lestari6

Abstract

If a company is insolvent and is unable to pay its debts, it may be subject to a scheme of arrangement (SOA) on the application of the creditors or members or the liquidator or the company itself. The usual purpose of SOA is for the SOA manager to take over the affairs and business of a debtor insolvent company in order to settle off the debts of the creditors and once all the debts are fully paid, the control of the debtor insolvent company will be handed over back to the previous management. The SOA manager is armed with certain powers and duties in the SOA administration. The benefit of obtaining SOA is to give some time to the SOA manager to run the debtor insolvent company in order to settle its debts. Moratorium power will be given to SOA Manager against any actions and proceedings by the creditors in the course of the SOA administration. This moratorium power is to allow the SOA manager to exercise the SOA effectively without any interference by the creditors and the members of the debtor insolvent company. In respect of insolvent housing developer company which becomes subject to SOA, similar duties are carried out by the appointed SOA manager, viz to take over the affairs of the company, to settle off all the debts of the creditors, to carry on any project and business left by the company if this is expedient in accordance with the law and the wish of the creditors or the members. Once all these have been dispensed with, the affairs and management of the company will be handed back to the previous management.

Keywords: Scheme of Arrangement (SOA); Insolvency Administration; Rehabilitation; Abandoned Housing Projects; Grievances of Purchaser.

Doctrine of laches and its application in actions founded on contract in Malaysia

Md Dahlan, Nuarrual Hilal (2002) Doctrine of laches and its application in actions founded on contract in Malaysia. Malayan Law Journal, 2 (2002). Ixxx-xcvi. ISSN 0025-1283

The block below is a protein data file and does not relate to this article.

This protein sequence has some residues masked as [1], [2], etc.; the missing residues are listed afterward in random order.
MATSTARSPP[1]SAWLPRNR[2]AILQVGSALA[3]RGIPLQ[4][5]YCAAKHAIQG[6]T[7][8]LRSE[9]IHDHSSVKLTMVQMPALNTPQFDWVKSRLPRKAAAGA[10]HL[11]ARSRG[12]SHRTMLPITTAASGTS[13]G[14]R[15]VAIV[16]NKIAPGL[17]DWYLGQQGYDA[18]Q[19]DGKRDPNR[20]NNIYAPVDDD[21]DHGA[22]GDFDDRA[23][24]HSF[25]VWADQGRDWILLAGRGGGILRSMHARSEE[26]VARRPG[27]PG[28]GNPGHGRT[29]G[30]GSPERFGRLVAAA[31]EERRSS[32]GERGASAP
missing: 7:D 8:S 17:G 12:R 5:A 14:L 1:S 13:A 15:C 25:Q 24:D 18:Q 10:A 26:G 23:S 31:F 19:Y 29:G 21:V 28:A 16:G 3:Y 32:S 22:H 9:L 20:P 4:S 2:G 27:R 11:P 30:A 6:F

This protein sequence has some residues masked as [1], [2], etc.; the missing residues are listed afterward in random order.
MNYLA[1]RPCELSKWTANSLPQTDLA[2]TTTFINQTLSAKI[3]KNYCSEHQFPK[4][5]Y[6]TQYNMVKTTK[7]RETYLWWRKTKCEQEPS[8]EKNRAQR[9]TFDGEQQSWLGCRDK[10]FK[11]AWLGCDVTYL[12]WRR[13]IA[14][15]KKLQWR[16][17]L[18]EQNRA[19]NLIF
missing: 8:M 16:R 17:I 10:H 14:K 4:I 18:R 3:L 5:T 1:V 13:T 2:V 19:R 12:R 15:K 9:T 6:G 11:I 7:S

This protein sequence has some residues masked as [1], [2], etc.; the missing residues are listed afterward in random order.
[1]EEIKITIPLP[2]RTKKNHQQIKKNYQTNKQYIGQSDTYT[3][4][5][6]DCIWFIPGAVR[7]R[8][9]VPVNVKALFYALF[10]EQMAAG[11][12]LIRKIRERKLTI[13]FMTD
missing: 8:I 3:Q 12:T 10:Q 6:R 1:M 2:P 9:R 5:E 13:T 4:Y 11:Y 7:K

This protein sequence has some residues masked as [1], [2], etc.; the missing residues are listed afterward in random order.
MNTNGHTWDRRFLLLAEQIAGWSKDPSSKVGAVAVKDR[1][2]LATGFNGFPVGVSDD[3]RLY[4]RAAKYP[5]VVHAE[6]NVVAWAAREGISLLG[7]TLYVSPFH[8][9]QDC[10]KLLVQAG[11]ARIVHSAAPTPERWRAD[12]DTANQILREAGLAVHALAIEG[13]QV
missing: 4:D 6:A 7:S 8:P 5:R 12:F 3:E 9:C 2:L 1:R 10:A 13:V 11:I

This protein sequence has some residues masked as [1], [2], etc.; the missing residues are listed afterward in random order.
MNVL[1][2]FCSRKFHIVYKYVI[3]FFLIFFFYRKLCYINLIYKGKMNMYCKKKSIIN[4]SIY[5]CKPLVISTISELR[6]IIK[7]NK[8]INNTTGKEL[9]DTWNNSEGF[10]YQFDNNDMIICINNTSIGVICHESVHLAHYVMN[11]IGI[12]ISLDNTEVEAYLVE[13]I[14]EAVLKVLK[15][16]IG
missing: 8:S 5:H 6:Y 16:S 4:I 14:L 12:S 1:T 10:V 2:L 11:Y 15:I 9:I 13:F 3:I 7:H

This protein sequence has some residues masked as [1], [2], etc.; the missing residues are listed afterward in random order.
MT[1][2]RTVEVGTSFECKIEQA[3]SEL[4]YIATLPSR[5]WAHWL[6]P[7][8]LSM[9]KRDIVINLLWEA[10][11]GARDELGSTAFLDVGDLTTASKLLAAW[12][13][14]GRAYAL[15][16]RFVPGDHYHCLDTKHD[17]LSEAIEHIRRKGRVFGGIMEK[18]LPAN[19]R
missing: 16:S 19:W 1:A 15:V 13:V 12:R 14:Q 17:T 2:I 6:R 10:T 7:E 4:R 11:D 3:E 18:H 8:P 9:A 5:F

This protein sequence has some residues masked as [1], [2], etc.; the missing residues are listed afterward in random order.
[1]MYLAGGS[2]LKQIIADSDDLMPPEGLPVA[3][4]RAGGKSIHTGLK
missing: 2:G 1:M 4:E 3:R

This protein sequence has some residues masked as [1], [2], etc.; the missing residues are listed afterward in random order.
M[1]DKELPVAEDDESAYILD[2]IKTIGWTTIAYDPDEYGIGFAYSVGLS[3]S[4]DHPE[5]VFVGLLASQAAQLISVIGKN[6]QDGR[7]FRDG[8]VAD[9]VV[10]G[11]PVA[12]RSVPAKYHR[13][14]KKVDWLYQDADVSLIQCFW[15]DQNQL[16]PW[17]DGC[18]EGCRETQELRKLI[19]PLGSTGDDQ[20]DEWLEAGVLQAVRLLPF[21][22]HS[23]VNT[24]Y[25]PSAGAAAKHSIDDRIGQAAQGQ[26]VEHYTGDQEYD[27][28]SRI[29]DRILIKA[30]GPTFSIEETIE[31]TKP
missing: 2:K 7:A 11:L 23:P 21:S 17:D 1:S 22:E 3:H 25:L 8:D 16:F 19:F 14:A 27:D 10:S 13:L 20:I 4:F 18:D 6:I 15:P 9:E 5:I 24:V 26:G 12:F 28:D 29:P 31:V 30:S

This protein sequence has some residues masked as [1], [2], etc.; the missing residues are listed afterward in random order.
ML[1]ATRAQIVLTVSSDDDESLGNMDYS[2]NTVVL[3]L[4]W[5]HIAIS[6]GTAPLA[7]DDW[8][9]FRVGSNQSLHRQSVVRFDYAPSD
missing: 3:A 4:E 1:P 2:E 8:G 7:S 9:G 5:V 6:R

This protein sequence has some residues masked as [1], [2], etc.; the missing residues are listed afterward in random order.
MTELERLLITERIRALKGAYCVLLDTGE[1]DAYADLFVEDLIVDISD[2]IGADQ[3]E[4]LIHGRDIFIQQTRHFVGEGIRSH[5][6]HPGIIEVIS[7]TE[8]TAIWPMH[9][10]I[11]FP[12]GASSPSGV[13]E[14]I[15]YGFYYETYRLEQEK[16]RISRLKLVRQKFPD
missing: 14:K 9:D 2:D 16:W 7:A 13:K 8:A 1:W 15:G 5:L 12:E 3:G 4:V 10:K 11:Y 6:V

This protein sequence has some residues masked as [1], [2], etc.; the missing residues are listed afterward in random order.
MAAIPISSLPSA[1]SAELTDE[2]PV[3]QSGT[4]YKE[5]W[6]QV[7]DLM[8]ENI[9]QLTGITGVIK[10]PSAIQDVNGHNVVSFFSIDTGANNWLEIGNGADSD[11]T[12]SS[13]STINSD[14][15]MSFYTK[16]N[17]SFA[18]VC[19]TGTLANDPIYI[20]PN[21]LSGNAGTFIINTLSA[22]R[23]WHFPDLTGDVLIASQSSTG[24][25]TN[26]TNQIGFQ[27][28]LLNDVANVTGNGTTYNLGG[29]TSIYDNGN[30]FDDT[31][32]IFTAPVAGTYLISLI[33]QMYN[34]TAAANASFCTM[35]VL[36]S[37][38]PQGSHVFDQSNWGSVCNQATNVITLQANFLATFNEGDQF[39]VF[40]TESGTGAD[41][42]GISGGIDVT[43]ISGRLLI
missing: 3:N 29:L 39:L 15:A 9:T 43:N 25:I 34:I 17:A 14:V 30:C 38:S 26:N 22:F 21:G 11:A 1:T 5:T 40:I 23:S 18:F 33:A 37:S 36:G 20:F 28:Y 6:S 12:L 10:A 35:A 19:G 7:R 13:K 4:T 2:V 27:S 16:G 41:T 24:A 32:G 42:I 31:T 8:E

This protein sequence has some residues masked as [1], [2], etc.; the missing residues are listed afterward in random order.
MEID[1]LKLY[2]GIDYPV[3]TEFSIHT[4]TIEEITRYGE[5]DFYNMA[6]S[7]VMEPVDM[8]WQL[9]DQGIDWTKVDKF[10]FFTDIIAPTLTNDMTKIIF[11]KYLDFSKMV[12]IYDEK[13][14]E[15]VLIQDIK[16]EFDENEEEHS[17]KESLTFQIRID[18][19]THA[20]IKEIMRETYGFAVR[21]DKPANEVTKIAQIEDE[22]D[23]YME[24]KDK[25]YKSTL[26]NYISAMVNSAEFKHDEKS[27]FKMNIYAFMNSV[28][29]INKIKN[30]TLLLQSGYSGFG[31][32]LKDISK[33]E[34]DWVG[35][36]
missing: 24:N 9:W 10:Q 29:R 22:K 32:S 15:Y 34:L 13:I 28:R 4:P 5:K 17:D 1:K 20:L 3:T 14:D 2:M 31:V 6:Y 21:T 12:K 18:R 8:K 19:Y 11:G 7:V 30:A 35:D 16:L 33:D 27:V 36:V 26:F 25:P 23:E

lestari21

In a remedial contractual action, the limitation period plays an important part before one commences an action against the defaulting party to a contract. The provision of a limitation period to enforce a contract is found in section 6 of the Limitation Act 1953 (‘the Act’). By virtue of this provision, one has to commence remedial action either in the form of specific performance or damages within six years from the date of accrual of the cause of action, failing which his action is deemed to have failed and shall be struck out by the court. Apart from this, at common law and in statutory footing under the Malaysian Limitation Act 1953 (Act 254), there is another equitable doctrine that could affect the plaintiffs action.This doctrine is called the doctrine of laches.In short, this doctrine states that if the plaintiff commences an action with unreasonable delay (laches) after the accrual of the cause of action, his action will be defeated.

Keywords: Doctrine of Laches; Contract; Limitation Period; Equity.

Konvensyen Akademik Kebangsaan Universiti Awam Malaysia 2016 (KAKUAM2016)

poster kakuam

A national convention assembling all academics in Malaysian public universities to discuss issues related to the academic welfare and higher education in Malaysia.

Working papers that will be delivered and discussed by invited distinguished speakers and experienced panelists:

  1. Peranan, Sumbangan Pensyarah,  dan Perkhidmatan Pensyarah Universiti Awam  dalam Perkhidmatan Awam di Malaysia: Dasar, Cita-cita dan Cabaran;
  2. Dasar, Pelaksanaan & Cabaran Autonomi Universiti Awam;
  3. Gerakan Persatuan  Staf Akademik di Universiti Awam, Cabaran dan Realiti;
  4. Amalan Semasa dan Cabaran dalam Bidang Pendidikan Tinggi – Melahirkan Cendikiawan Bertaraf Dunia & Ranking Dunia;
  5. Amalan Semasa dan Cabaran dalam Bidang Pendidikan Tinggi – Tadbir Urus; and,
  6. Kelestarian Kepimpinan Universiti Awam: Cita-cita, Dasar, Pelaksanaan dan Cabaran.

 

Shariah and legal issues in house buying in Malaysia: The legality of Bay’Bithaman-Al-Ajil(‘BBA’) with special reference to abandoned housing projects